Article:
The Atlanta Falcons finished 7-10 last season on the strength of a 7-2 record in one-score games. The depth and talent on the roster was questionable at best, and Pro Football Focus (PFF) the Falcons have taken a significant step backwards in 2022.
PFF ranked the rosters of all-32 teams and placed the Falcons at No. 31.
They analyzed the strengths and weaknesses of each team and picked the cornerback tandem of A.J. Terrell and Casey Hayward as the Falcons’ strength.
“Biggest strength: The cornerback duo of A.J. Terrell and Casey Hayward Jr. could be one saving grace on a roster with a whole lot of question marks. Sixty-five cornerbacks played at least 400 coverage snaps during the 2021 regular season, and no two players in that group allowed fewer receiving yards per game than Terrell (12.5) and Hayward (22.8). Another season like that from Terrell would further cement his status as one of the league’s top corners at just 24 years old.” – PFF
Terrell and Hayward would be considered strengths on virtually every team in the NFL, but they were the easy pick on a roster as barren as the Falcons.
The Falcons are carrying a whopping $63 million in dead cap money this year according to Spotrac. That number could rise to over $70 million, an NFL record, if the Falcons elect to move linebacker Deion Jones before the season.
To put that number in perspective, only four players on the Falcons carry a salary cap number above $6 million in 2022… Jones, Grady Jarrett, Jake Matthews and Kyle Pitts.
Atlanta could add 10 players making $6 million to the roster with the money tied up in the old contracts of Matt Ryan and Julio Jones. If you see weaknesses in the Falcons roster… start there.
PFF chose the biggest weakness for the Atlanta Falcons, and they elected to go defensive line. It’s a testament to the problems the Falcons have when the weakest unit doesn’t include PFF’s worst pass blocker in the NFL in guard Jalen Mayfield or turnstile right tackle Kaleb McGary.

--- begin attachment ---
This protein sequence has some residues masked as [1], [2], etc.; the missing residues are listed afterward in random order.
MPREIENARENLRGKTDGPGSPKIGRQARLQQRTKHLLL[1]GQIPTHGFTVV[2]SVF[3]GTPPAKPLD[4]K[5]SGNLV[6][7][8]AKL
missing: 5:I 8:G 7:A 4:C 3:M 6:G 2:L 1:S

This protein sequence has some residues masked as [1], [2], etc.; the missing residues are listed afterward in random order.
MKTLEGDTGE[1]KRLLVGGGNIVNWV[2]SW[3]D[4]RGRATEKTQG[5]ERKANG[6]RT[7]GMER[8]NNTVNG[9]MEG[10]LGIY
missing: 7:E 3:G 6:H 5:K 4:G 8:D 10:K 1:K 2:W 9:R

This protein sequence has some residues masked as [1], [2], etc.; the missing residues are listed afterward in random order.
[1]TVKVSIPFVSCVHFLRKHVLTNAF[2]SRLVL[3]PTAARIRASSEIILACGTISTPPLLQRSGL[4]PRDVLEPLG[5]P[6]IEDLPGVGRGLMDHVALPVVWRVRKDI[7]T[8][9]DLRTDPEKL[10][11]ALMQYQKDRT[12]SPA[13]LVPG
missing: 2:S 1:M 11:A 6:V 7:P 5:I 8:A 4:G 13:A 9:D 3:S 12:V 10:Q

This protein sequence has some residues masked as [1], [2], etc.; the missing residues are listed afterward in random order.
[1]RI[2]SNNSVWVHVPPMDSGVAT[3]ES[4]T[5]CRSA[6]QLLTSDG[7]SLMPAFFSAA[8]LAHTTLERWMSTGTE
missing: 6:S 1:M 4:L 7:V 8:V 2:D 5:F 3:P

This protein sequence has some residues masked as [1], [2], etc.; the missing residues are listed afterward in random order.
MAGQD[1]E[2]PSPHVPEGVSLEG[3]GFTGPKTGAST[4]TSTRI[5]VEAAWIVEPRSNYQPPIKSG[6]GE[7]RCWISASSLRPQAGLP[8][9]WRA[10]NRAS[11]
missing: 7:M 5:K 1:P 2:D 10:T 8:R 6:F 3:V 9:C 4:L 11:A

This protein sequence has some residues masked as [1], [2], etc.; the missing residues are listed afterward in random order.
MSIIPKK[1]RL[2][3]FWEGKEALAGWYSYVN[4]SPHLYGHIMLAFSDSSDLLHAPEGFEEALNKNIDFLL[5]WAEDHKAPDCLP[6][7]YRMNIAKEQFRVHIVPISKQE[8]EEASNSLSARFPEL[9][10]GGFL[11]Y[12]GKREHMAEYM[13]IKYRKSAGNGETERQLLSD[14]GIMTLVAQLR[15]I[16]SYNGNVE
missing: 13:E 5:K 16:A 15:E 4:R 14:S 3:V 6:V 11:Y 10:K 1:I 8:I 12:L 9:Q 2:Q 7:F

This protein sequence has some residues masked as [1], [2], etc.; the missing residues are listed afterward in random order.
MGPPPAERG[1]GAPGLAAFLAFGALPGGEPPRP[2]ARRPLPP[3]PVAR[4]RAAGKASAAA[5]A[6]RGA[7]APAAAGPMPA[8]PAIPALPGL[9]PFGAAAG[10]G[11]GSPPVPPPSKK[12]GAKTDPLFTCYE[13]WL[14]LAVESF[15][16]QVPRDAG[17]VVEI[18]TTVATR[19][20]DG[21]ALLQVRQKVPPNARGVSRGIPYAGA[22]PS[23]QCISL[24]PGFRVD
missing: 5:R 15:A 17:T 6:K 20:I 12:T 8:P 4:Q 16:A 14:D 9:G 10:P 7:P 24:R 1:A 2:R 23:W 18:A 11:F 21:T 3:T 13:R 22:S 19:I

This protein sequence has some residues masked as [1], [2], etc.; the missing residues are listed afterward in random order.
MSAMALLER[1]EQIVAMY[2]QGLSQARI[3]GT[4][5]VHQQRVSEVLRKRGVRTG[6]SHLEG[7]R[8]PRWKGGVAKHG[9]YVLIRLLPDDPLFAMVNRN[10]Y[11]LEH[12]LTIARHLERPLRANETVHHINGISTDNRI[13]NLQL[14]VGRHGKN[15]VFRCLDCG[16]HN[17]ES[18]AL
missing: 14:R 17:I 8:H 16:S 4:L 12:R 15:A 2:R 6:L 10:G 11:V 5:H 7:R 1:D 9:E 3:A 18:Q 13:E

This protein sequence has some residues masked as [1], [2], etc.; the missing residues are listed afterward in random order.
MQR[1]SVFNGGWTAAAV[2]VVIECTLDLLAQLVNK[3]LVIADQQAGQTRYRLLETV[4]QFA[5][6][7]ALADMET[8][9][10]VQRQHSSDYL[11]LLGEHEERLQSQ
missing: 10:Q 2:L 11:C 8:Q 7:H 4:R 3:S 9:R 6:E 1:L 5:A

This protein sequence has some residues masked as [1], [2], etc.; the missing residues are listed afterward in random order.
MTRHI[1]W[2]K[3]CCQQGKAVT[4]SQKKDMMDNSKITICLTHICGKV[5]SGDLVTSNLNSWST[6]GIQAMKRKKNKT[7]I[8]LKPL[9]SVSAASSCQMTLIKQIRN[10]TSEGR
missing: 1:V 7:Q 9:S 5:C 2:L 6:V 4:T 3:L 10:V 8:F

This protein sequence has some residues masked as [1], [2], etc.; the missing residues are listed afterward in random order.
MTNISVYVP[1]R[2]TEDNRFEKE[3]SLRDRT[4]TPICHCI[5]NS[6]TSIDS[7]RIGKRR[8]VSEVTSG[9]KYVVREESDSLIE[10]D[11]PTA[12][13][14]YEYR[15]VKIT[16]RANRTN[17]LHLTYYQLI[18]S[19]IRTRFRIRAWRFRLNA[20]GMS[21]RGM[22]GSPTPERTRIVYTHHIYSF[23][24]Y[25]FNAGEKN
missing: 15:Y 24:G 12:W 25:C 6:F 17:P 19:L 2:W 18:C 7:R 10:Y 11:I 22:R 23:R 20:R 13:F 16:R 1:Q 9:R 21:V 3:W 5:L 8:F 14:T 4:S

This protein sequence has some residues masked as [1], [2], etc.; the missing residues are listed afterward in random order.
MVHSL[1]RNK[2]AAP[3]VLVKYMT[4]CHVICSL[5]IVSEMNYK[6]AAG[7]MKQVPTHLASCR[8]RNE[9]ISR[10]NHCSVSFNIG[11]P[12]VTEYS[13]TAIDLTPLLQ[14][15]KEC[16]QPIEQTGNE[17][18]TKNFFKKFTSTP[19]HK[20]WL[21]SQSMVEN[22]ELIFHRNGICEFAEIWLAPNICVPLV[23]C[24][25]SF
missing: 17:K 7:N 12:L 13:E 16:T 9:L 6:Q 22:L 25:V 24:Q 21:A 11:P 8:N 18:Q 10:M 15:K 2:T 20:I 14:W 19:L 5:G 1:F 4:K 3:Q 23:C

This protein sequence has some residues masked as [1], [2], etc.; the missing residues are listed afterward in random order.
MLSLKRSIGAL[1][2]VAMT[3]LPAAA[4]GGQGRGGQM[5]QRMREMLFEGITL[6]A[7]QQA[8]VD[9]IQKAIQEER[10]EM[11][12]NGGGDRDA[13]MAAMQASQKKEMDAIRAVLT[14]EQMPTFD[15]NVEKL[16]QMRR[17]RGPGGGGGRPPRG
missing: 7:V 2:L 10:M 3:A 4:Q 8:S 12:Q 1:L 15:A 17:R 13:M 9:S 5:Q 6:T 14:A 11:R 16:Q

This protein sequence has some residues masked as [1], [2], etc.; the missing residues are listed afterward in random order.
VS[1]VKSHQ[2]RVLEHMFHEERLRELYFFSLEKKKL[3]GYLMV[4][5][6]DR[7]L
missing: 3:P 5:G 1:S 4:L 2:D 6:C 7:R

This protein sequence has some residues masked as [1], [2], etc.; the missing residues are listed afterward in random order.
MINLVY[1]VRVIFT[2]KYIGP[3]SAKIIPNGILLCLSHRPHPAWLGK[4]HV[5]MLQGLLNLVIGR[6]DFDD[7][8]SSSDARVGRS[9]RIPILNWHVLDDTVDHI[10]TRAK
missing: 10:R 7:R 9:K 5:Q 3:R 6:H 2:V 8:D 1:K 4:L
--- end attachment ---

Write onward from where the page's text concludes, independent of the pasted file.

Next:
They think the defensive line is even worse than the offensive line. Scary…
“Biggest weakness: The Falcons’ defensive line is in a better spot than it was a season ago. However, it still has the potential to be Grady Jarrett and a bunch of other guys if second-round pick Arnold Ebiketie doesn’t hit the ground running. Even Jarrett wasn’t quite as effective last season as he has been throughout much of his career. Jarrett’s 67.6 PFF grade in 2021 was his first sub-80 grade since the 2016 season (62.7).” — PFF
PFF lists first-round pick Drake London as the X factor on this team, and they point out that he’s not just a big-bodied possession receiver.
“Drake London was billed as a contested-catch receiver, but that’s not all he can do,” writes PFF. “He was the only wide receiver in the 2022 draft class with top-five marks in contested catches (19) and missed tackles forced after the catch (22) last season — and he did it in just eight games.”
The Falcons have so many questions to be answered heading into Smith’s second season as Atlanta’s head coach.
Can the combination of Marcus Mariota and Desmond Ridder run his system effectively? Can Mayfield become a serviceable offensive lineman in year two? Can the Falcons get someone at right tackle to slow a pass rush? Will second-year safety Richie Grant live up to his second-round draft pick potential? How quickly can Ebiketie and DeAngelo Malone make an impact with their pass rush?
Too many questions to be answered to consider the Falcons as legitimate playoff contender.
But, if the Falcons can get the right answer to several of those questions, they could hover around the .500 mark for much of the season like they did last year.